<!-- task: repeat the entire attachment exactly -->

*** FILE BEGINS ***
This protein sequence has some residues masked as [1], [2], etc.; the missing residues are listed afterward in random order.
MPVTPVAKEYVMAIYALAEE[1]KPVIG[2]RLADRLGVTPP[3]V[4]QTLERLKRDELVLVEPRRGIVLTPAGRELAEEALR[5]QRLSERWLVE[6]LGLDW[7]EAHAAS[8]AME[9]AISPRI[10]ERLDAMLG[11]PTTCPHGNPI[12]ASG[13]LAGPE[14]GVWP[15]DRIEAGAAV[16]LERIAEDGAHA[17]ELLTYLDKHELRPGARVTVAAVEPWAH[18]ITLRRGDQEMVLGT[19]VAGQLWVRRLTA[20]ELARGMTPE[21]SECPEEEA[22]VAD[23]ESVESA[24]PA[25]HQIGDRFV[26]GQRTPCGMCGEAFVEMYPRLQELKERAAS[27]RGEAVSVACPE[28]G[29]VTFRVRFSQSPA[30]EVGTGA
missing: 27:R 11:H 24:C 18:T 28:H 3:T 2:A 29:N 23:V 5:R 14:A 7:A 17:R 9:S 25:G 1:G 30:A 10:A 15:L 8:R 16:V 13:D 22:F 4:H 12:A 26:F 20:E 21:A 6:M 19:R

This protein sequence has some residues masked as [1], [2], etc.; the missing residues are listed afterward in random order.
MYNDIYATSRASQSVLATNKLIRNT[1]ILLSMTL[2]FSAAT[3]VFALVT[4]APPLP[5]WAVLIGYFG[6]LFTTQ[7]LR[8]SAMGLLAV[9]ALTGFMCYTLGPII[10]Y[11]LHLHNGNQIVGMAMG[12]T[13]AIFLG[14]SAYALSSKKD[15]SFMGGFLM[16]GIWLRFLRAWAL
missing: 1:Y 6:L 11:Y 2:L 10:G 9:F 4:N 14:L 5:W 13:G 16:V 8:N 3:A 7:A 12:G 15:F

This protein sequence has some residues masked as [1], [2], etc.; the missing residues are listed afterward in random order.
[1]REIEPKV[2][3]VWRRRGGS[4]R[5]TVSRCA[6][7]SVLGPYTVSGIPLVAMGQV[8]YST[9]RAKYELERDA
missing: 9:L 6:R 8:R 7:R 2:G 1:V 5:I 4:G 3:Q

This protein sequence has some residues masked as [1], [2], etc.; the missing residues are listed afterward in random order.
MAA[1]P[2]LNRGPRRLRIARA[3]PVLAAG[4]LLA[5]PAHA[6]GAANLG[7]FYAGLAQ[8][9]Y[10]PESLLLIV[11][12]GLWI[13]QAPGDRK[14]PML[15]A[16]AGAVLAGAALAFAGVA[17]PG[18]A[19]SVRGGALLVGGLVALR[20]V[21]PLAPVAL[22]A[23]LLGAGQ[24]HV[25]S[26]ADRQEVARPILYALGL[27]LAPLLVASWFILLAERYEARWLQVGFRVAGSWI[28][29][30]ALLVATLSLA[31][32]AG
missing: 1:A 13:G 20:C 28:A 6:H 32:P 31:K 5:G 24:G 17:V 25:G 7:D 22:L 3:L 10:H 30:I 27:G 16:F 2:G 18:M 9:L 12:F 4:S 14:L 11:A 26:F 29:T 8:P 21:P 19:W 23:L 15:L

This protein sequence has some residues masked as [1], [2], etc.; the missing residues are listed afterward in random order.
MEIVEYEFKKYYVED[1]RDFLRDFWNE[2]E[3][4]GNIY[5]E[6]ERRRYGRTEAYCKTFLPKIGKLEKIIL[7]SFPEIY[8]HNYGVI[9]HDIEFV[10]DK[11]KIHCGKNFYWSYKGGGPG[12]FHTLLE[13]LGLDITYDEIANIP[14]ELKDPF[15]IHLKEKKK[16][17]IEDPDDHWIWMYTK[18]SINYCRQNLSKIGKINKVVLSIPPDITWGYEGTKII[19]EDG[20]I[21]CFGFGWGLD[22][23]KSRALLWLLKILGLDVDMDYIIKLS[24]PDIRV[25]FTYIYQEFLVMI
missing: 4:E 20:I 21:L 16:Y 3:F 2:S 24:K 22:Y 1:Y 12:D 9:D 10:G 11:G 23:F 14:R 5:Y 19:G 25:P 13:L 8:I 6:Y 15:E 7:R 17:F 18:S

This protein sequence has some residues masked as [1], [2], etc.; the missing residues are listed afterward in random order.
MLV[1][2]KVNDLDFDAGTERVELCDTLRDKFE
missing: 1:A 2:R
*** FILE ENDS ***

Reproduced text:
This protein sequence has some residues masked as [1], [2], etc.; the missing residues are listed afterward in random order.
MPVTPVAKEYVMAIYALAEE[1]KPVIG[2]RLADRLGVTPP[3]V[4]QTLERLKRDELVLVEPRRGIVLTPAGRELAEEALR[5]QRLSERWLVE[6]LGLDW[7]EAHAAS[8]AME[9]AISPRI[10]ERLDAMLG[11]PTTCPHGNPI[12]ASG[13]LAGPE[14]GVWP[15]DRIEAGAAV[16]LERIAEDGAHA[17]ELLTYLDKHELRPGARVTVAAVEPWAH[18]ITLRRGDQEMVLGT[19]VAGQLWVRRLTA[20]ELARGMTPE[21]SECPEEEA[22]VAD[23]ESVESA[24]PA[25]HQIGDRFV[26]GQRTPCGMCGEAFVEMYPRLQELKERAAS[27]RGEAVSVACPE[28]G[29]VTFRVRFSQSPA[30]EVGTGA
missing: 27:R 11:H 24:C 18:T 28:H 3:T 2:A 29:N 23:V 5:R 14:A 7:A 17:R 9:S 25:G 1:G 30:A 10:A 15:L 8:R 16:V 13:D 22:F 4:H 12:A 26:F 20:E 21:A 6:M 19:R

This protein sequence has some residues masked as [1], [2], etc.; the missing residues are listed afterward in random order.
MYNDIYATSRASQSVLATNKLIRNT[1]ILLSMTL[2]FSAAT[3]VFALVT[4]APPLP[5]WAVLIGYFG[6]LFTTQ[7]LR[8]SAMGLLAV[9]ALTGFMCYTLGPII[10]Y[11]LHLHNGNQIVGMAMG[12]T[13]AIFLG[14]SAYALSSKKD[15]SFMGGFLM[16]GIWLRFLRAWAL
missing: 1:Y 6:L 11:Y 2:L 10:G 9:F 4:N 14:L 5:W 13:G 16:V 8:N 3:A 7:A 12:G 15:F

This protein sequence has some residues masked as [1], [2], etc.; the missing residues are listed afterward in random order.
[1]REIEPKV[2][3]VWRRRGGS[4]R[5]TVSRCA[6][7]SVLGPYTVSGIPLVAMGQV[8]YST[9]RAKYELERDA
missing: 9:L 6:R 8:R 7:R 2:G 1:V 5:I 4:G 3:Q

This protein sequence has some residues masked as [1], [2], etc.; the missing residues are listed afterward in random order.
MAA[1]P[2]LNRGPRRLRIARA[3]PVLAAG[4]LLA[5]PAHA[6]GAANLG[7]FYAGLAQ[8][9]Y[10]PESLLLIV[11][12]GLWI[13]QAPGDRK[14]PML[15]A[16]AGAVLAGAALAFAGVA[17]PG[18]A[19]SVRGGALLVGGLVALR[20]V[21]PLAPVAL[22]A[23]LLGAGQ[24]HV[25]S[26]ADRQEVARPILYALGL[27]LAPLLVASWFILLAERYEARWLQVGFRVAGSWI[28][29][30]ALLVATLSLA[31][32]AG
missing: 1:A 13:G 20:C 28:A 6:H 32:P 31:K 5:G 24:G 17:V 25:G 7:D 22:L 3:L 10:H 30:I 27:G 16:F 2:G 18:M 9:L 12:F 4:S 14:L 11:A 26:F 29:T 8:P 21:P 19:W 23:L 15:L

This protein sequence has some residues masked as [1], [2], etc.; the missing residues are listed afterward in random order.
MEIVEYEFKKYYVED[1]RDFLRDFWNE[2]E[3][4]GNIY[5]E[6]ERRRYGRTEAYCKTFLPKIGKLEKIIL[7]SFPEIY[8]HNYGVI[9]HDIEFV[10]DK[11]KIHCGKNFYWSYKGGGPG[12]FHTLLE[13]LGLDITYDEIANIP[14]ELKDPF[15]IHLKEKKK[16][17]IEDPDDHWIWMYTK[18]SINYCRQNLSKIGKINKVVLSIPPDITWGYEGTKII[19]EDG[20]I[21]CFGFGWGLD[22][23]KSRALLWLLKILGLDVDMDYIIKLS[24]PDIRV[25]FTYIYQEFLVMI
missing: 4:E 20:I 21:L 16:Y 3:F 2:S 24:K 22:Y 1:Y 12:D 9:D 10:G 11:G 23:F 14:R 5:Y 19:G 25:P 13:L 8:I 6:Y 15:E 7:R 17:F 18:S

This protein sequence has some residues masked as [1], [2], etc.; the missing residues are listed afterward in random order.
MLV[1][2]KVNDLDFDAGTERVELCDTLRDKFE
missing: 1:A 2:R